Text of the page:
Same-sex marriage controversy erupts pre-Lambeth

Lambeth Palace, London, one of the sites of the Lambeth Conference. Photo: Lambeth Conference/Neil Turner
By on July 25, 2022

This story will be updated with new material.

Updated 2:45 p.m., July 26

A draft Lambeth Conference statement reaffirming a 1998 resolution that describes marriage as the union of a man and a woman has been revised, with the resolution now mentioned but not explicitly reaffirmed.

On Tuesday, Lambeth Conference staff published a new version of the Lambeth Calls, with several revisions, including the removal of the call to reaffirm 1998’s controversial resolution I.10 on same-sex marriage. The new version also contains a paragraph which notes that some provinces in the church continue to affirm that same-sex marriage is not permissible, while others “have blessed and welcomed it,” concluding, “As bishops we remain committed to listening and walking together to the maximum possible degree, despite our deep disagreement on these issues.” The original version of the Call on Human Dignity appeared last Friday in a study guide to a series of statements or “calls” drafted in advance of the conference.

Multiple bishops in the Anglican Church of Canada as well as sister churches in the Anglican Communion had released statements and posted on social media to register their displeasure with last Friday’s version of the call, which contained a clause calling the church to re-affirm Resolution I.10 from 1998’s Lambeth Conference. That resolution, among other things, states that the conference of bishops “upholds faithfulness in marriage between a man and a woman in lifelong union” and “cannot advise the legitimising or blessing of same sex unions nor ordaining those involved in same gender unions.”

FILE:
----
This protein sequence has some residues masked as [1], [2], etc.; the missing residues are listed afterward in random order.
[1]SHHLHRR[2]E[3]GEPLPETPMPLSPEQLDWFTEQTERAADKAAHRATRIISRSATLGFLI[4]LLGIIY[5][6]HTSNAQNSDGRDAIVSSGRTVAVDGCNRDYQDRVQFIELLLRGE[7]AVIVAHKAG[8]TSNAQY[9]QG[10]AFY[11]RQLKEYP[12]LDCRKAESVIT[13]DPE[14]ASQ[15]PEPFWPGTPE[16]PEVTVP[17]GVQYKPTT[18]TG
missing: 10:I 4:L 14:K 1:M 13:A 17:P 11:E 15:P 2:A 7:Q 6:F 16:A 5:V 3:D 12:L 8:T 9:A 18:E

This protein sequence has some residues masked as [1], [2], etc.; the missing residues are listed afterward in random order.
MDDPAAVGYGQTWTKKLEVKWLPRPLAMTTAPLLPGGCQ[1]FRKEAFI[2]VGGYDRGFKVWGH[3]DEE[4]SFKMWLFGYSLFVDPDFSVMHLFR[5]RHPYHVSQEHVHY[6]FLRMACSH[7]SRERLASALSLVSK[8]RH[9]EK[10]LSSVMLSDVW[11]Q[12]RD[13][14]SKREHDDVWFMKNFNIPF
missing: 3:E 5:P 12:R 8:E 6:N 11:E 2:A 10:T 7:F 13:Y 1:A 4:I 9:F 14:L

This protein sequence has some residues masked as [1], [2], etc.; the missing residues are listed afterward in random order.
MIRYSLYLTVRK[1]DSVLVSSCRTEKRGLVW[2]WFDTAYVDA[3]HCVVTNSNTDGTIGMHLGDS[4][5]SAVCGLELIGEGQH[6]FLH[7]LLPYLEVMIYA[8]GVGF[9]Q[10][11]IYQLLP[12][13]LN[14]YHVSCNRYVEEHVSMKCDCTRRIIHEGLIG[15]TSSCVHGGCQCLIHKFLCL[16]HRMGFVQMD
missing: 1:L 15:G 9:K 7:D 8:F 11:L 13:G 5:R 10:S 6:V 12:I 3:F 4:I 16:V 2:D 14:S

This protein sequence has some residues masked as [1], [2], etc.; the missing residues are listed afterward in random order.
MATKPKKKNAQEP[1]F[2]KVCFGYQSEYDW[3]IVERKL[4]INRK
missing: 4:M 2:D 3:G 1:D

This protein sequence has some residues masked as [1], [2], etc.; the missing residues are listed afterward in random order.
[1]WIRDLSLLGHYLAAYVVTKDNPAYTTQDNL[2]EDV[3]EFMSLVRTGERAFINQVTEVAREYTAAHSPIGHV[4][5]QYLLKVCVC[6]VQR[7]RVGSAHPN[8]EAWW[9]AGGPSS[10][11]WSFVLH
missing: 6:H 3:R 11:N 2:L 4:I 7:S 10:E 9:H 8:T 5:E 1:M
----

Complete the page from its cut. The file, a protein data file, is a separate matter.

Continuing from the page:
“I was extremely disappointed to see in the resolution about Human Dignity that there is a call to reaffirm Lambeth Resolution I.10,” wrote Stephen London, bishop of the diocese of Edmonton. “This goes against what I thought we were doing in speaking where we find we have a common mind as a communion. It is clear that there is no common mind on this issue.”

In a Facebook post, Kevin Robertson, regional bishop of York-Scarborough in the diocese of Toronto and a member of the committee that drew up the call, wrote he found it “disturbing” that as a member of that group, he “never agreed to this Call in its current form.

“I can confidently say that the Human Dignity Call in its current form does not represent the mind of the drafting group, and I distance myself from the reaffirmation of Lambeth I.10 in the strongest possible ways,” wrote Robertson.

Late Monday, Bishop Tim Thornton, Chair of the Lambeth Calls Subgroup also announced that when the Calls are discussed during the Lambeth conference, bishops would have the option to vote that the calls do speak for them, do not speak for them or require further discernment.

The Journal has approached Archbishop Howard Gregory, Primate of the Church of the Province in the West Indies & Bishop of Jamaica & The Cayman Islands, who led the drafting group on the call for human dignity, but has not yet heard back for comment.

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  • Sean Frankling’s experience includes newspaper reporting as well as writing for video and podcast media. He’s been chasing stories since his first co-op for Toronto’s Gleaner Community Press at age 19. He studied journalism at Carleton University and has written for the Toronto Star, WatchMojo and other outlets.

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